In order for a license-holding American to get a Japanese drivers license it involves providing a pile of paperwork, taking a written test, taking a practical test, and retaking the practical test a few more times until you pass. (Foreigners do not have a very high first time pass rate on the practical exam). Only after you've jumped through these hoops, can you get your real Japanese drivers license.
We started the process back in September, to give ourselves enough time to do everything before our current international licenses expire. Little did we know, just to take the written test would take 3 tries.
The license center is an hour from us, but only 5 minutes from our supervisor's home. So, after a Bible study/staff meeting we went to the driving center with a pile of paperwork.
When we arrived, and found the right window, we were told that we need to make an appointment to take the written test. This didn't surprise us too much. We went in knowing this might be the case, but it's much easier to use our lame Japanese in person than over the phone.
What surprised us was when the lady told us we needed proof that Stephen had lived in the US at least 3 months after receiving his license. Apparently, she would accept my passport (issued after my license) as my proof, but Stephen needed something more.
Away we went, with an appointment, and a few more papers to find for the growing pile.
The day of our appointment, October 26, we got in the car early and drove the hour across town to the driving center. It wasn't until we were 5 minutes away that I realized ALL the papers I had gathered to qualify us for the test were sitting at home on the floor, organized in a nice little folder.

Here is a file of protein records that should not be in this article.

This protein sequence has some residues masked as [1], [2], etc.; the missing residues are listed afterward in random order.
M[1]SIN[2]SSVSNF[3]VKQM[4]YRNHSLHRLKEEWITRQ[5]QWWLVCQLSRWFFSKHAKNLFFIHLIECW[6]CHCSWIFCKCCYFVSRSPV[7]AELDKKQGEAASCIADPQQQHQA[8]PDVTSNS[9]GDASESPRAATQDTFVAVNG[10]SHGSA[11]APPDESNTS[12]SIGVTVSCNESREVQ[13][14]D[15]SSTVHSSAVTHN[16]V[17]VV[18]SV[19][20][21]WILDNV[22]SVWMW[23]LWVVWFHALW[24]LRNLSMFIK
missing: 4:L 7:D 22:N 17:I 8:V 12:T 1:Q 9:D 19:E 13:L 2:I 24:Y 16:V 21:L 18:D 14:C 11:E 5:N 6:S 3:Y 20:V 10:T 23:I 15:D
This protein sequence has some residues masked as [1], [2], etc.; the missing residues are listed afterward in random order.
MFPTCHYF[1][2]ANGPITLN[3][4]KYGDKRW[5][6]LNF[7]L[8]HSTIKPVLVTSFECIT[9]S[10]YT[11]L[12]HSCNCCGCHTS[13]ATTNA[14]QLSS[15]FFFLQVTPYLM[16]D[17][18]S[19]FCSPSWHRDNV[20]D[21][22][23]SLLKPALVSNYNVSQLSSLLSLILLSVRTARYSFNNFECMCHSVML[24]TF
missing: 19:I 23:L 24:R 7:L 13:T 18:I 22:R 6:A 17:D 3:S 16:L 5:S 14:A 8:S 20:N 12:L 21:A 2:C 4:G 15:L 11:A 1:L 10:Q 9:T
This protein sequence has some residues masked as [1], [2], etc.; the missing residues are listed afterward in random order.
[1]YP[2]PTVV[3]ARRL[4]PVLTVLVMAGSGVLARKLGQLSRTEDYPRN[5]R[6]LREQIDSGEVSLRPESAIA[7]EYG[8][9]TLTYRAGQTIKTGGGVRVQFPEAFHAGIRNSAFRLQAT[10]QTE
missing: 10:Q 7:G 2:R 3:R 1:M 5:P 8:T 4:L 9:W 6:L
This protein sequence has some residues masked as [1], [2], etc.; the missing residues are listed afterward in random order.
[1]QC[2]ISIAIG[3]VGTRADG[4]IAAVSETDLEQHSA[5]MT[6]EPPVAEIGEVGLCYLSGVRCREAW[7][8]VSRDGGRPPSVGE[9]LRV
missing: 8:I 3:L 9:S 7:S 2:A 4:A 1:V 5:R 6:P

We went to the window, and explained to the woman that we forgot EVERYTHING at home, 1 hour away. Based on the look of terror and surprise, I don't think anyone has ever done that before.
We made another appointment for the next available time slots: November 21.
I should take a moment to mention that in addition to trying to beat the clock on our international licenses, we were also in a hurry to take the practical exam before it started snowing. Pushing the written test back to late November was not helping our cause.
November 21st, we awoke to find that it was snowing and had snowed the whole night before. That meant, the hour trip across town would now be an hour and a half. We got in the car and both made sure we had every single piece of paper needed. Yup, all there, and we were off like a herd of turtles.
At the driving center, we provided our paperwork, including 3 forms proving Stephen lived in the US, and were told to wait 2 hours while the processed everything. Rather than venture out into the snowy tundra, we opted to hang out at the driving center's coffee shop. (I suspect the /real/ reason they made us wait 2 hours was to get some more business for the coffee shop.)
The test itself was nothing too bad. 10 true/false questions, mostly common sense.
We passed and were able to make an appointment for next Wednesday to take the practical exam. We're praying there's no snow.
Oh, and of course, before we left the lady at the counter informed me that I too must find paperwork to prove that I've lived in the US since getting my most recent passport. Apparently she changed her mind and I'm being docked for not bringing my expired passport with me to Japan. Oh, well, such is life (in Japan)